Sämtliche schriften und briefe series IV volume 5
Deutsche Akademie der Wissenschaften (ed)
pp 502-503

Date: not before 1693

Translated from the French

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[A IV 5, p502]

     The history of Mary Stuart, Queen of Scotland,1 is like that of Popess Joan2 - it is a question of sides. This can be judged from tome 2, book 8 of the Histoire des révolutions d'Angleterre [A IV 5, p503] to the year 1567, by Father d'Orleans. 'The history,' he says, 'of this famous Queen is among those learned in the crib and among those tragic events through which children develop the taste for reading and books.'3 The fact is that on the Roman side, the Queen is represented as unfortunate, but not as worthy of being so, and she is used to stir up minds against the Protestants.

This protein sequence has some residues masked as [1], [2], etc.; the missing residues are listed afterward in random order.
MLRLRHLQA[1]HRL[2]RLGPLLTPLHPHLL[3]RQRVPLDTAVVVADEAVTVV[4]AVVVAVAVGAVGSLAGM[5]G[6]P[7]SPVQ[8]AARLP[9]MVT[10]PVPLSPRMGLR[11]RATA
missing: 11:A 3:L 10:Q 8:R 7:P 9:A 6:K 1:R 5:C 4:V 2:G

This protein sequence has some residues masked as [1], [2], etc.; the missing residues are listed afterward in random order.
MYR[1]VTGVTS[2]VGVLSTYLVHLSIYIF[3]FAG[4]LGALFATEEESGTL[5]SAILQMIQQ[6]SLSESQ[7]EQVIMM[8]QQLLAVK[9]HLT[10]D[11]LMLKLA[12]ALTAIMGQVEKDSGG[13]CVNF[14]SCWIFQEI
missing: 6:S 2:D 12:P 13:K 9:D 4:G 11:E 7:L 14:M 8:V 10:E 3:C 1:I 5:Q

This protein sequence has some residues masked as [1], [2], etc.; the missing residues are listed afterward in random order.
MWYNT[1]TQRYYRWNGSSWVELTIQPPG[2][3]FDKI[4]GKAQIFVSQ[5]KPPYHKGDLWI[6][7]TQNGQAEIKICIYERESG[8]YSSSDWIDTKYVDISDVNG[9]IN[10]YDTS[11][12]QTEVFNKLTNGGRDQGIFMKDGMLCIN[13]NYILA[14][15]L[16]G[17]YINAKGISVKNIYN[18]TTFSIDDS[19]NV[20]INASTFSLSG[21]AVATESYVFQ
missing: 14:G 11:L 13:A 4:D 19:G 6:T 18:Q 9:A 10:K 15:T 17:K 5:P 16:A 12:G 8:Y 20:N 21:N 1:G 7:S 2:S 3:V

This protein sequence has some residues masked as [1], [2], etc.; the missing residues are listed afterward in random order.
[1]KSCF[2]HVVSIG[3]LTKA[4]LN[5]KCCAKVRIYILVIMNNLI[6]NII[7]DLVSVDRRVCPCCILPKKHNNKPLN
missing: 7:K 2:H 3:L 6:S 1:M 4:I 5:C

1. Mary Stuart (1542-1587).
2. In medieval times and the early modern period, the tale of Popess Joan - who was thought to have been Pope in either the 9th or 12th century AD - was widely circulated and (among Protestants) widely believed. In all likelihood she was a mythical figure, however.
3. Pierre-Joseph d'Orléans, Histoire des révolutions d'Angleterre depuis le commencement de la monarchie [History of the revolutions of England since the beginning of the monarchy] (Paris, 1693), vol. 2 p481.

© Lloyd Strickland 2007. Revised 2021